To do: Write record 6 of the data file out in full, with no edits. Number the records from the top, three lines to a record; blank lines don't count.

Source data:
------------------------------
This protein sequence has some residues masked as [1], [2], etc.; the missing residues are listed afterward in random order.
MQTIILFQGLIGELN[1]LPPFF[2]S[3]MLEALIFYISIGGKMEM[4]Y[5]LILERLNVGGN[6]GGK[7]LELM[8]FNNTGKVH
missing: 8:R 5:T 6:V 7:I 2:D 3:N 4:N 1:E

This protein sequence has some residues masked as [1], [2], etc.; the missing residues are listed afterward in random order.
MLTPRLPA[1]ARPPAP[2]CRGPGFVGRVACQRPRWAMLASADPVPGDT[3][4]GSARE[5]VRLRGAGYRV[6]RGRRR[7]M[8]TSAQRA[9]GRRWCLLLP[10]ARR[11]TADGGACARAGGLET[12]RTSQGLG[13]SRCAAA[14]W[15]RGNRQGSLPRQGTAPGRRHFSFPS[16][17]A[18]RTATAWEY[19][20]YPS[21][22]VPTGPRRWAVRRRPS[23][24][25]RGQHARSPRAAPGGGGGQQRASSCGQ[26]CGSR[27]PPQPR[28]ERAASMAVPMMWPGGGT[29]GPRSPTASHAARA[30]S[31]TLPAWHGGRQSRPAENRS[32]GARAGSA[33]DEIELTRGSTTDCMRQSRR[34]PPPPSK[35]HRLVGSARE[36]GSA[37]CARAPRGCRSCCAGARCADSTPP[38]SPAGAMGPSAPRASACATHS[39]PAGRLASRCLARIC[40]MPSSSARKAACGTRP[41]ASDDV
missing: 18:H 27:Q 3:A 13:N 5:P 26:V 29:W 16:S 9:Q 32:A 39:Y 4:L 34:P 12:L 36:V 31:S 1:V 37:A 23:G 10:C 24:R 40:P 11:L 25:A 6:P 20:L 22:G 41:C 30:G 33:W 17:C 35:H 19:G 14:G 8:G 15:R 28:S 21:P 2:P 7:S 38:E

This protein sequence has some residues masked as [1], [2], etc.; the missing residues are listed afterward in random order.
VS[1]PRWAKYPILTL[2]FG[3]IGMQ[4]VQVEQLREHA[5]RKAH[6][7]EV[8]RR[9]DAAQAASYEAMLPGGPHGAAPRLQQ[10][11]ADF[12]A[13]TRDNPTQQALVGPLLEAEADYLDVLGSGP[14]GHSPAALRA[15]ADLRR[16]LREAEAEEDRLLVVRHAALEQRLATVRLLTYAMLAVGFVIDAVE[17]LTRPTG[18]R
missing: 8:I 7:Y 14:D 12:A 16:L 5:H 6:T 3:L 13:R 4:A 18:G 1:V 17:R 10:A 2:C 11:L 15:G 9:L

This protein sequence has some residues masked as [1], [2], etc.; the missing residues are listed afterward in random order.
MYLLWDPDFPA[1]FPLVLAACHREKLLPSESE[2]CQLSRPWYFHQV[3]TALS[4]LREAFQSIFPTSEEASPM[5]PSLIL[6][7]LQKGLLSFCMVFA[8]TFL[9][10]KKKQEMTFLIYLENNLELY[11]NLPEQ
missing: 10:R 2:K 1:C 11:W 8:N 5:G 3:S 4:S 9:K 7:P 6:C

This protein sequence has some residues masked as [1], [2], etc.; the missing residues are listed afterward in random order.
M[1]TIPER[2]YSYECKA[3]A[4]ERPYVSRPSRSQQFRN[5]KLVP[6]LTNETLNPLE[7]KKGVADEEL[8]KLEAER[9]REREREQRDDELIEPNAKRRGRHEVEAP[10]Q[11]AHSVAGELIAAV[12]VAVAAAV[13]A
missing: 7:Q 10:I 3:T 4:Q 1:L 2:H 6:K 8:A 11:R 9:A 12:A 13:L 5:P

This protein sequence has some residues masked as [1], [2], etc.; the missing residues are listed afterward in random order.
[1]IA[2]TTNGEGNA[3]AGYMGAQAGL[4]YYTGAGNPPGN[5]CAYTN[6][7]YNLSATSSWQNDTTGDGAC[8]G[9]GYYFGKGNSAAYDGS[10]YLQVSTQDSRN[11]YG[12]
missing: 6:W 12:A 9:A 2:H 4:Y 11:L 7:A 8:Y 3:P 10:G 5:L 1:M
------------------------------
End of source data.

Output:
This protein sequence has some residues masked as [1], [2], etc.; the missing residues are listed afterward in random order.
[1]IA[2]TTNGEGNA[3]AGYMGAQAGL[4]YYTGAGNPPGN[5]CAYTN[6][7]YNLSATSSWQNDTTGDGAC[8]G[9]GYYFGKGNSAAYDGS[10]YLQVSTQDSRN[11]YG[12]
missing: 6:W 12:A 9:A 2:H 4:Y 11:L 7:A 8:Y 3:P 10:G 5:L 1:M